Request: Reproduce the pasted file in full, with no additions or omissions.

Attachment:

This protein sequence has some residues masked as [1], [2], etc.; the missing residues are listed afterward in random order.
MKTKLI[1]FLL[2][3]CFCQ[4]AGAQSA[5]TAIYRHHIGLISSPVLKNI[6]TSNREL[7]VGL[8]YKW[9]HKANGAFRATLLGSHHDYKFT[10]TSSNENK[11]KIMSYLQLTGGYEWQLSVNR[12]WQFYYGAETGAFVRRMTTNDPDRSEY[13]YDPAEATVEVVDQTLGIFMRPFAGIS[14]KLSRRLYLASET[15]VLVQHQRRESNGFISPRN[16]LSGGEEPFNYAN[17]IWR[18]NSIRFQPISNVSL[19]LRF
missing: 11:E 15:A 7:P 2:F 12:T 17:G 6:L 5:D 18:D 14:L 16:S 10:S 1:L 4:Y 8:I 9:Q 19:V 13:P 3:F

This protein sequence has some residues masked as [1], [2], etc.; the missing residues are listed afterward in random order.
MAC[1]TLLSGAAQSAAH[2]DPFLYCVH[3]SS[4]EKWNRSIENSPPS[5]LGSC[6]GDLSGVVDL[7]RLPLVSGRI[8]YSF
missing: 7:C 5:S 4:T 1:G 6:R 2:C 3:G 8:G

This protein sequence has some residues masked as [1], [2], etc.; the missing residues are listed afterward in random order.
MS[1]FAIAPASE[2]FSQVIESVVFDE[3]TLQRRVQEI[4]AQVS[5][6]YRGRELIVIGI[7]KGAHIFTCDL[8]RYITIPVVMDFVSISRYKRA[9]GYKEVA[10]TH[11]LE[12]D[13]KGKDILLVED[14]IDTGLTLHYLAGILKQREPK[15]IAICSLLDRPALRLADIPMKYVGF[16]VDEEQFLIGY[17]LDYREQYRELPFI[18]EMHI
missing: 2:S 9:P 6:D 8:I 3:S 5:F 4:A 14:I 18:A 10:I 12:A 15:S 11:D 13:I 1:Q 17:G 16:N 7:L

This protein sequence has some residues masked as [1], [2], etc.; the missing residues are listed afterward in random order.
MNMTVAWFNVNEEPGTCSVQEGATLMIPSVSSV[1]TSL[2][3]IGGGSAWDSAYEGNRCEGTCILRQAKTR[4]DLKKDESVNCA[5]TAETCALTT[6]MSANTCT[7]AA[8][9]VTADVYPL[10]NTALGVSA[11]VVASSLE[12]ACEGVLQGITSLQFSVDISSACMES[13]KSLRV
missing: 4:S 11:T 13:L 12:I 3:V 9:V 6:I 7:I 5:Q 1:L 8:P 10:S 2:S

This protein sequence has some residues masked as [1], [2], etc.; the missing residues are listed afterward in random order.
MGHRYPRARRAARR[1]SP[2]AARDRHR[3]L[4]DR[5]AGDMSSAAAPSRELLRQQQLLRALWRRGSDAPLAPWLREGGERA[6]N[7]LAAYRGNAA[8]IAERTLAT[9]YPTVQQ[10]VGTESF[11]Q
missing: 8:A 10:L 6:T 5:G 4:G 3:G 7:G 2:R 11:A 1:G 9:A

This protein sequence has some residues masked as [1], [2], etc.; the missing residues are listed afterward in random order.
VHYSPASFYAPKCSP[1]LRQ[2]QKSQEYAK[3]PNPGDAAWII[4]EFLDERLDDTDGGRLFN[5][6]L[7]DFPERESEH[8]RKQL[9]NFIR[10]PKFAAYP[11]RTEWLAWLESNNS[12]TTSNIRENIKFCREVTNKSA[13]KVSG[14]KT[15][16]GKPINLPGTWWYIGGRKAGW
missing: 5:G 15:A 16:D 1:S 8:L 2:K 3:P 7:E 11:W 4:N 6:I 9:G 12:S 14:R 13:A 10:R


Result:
This protein sequence has some residues masked as [1], [2], etc.; the missing residues are listed afterward in random order.
MKTKLI[1]FLL[2][3]CFCQ[4]AGAQSA[5]TAIYRHHIGLISSPVLKNI[6]TSNREL[7]VGL[8]YKW[9]HKANGAFRATLLGSHHDYKFT[10]TSSNENK[11]KIMSYLQLTGGYEWQLSVNR[12]WQFYYGAETGAFVRRMTTNDPDRSEY[13]YDPAEATVEVVDQTLGIFMRPFAGIS[14]KLSRRLYLASET[15]VLVQHQRRESNGFISPRN[16]LSGGEEPFNYAN[17]IWR[18]NSIRFQPISNVSL[19]LRF
missing: 11:E 15:A 7:P 2:F 12:T 17:G 6:L 5:D 18:D 14:L 16:S 10:S 1:L 4:Y 8:I 9:Q 19:V 13:P 3:F

This protein sequence has some residues masked as [1], [2], etc.; the missing residues are listed afterward in random order.
MAC[1]TLLSGAAQSAAH[2]DPFLYCVH[3]SS[4]EKWNRSIENSPPS[5]LGSC[6]GDLSGVVDL[7]RLPLVSGRI[8]YSF
missing: 7:C 5:S 4:T 1:G 6:R 2:C 3:G 8:G

This protein sequence has some residues masked as [1], [2], etc.; the missing residues are listed afterward in random order.
MS[1]FAIAPASE[2]FSQVIESVVFDE[3]TLQRRVQEI[4]AQVS[5][6]YRGRELIVIGI[7]KGAHIFTCDL[8]RYITIPVVMDFVSISRYKRA[9]GYKEVA[10]TH[11]LE[12]D[13]KGKDILLVED[14]IDTGLTLHYLAGILKQREPK[15]IAICSLLDRPALRLADIPMKYVGF[16]VDEEQFLIGY[17]LDYREQYRELPFI[18]EMHI
missing: 2:S 9:P 6:D 8:I 3:S 5:F 4:A 14:I 18:A 10:I 12:A 15:S 11:D 13:I 1:Q 17:G 16:N 7:L

This protein sequence has some residues masked as [1], [2], etc.; the missing residues are listed afterward in random order.
MNMTVAWFNVNEEPGTCSVQEGATLMIPSVSSV[1]TSL[2][3]IGGGSAWDSAYEGNRCEGTCILRQAKTR[4]DLKKDESVNCA[5]TAETCALTT[6]MSANTCT[7]AA[8][9]VTADVYPL[10]NTALGVSA[11]VVASSLE[12]ACEGVLQGITSLQFSVDISSACMES[13]KSLRV
missing: 4:S 11:T 13:L 12:I 3:V 9:V 6:I 7:I 5:Q 1:L 8:P 10:S 2:S

This protein sequence has some residues masked as [1], [2], etc.; the missing residues are listed afterward in random order.
MGHRYPRARRAARR[1]SP[2]AARDRHR[3]L[4]DR[5]AGDMSSAAAPSRELLRQQQLLRALWRRGSDAPLAPWLREGGERA[6]N[7]LAAYRGNAA[8]IAERTLAT[9]YPTVQQ[10]VGTESF[11]Q
missing: 8:A 10:L 6:T 5:G 4:G 3:G 7:G 2:R 11:A 1:G 9:A

This protein sequence has some residues masked as [1], [2], etc.; the missing residues are listed afterward in random order.
VHYSPASFYAPKCSP[1]LRQ[2]QKSQEYAK[3]PNPGDAAWII[4]EFLDERLDDTDGGRLFN[5][6]L[7]DFPERESEH[8]RKQL[9]NFIR[10]PKFAAYP[11]RTEWLAWLESNNS[12]TTSNIRENIKFCREVTNKSA[13]KVSG[14]KT[15][16]GKPINLPGTWWYIGGRKAGW
missing: 5:G 15:A 16:D 1:S 8:L 2:K 3:P 7:E 11:W 4:N 6:I 9:G 12:S 14:R 13:A 10:R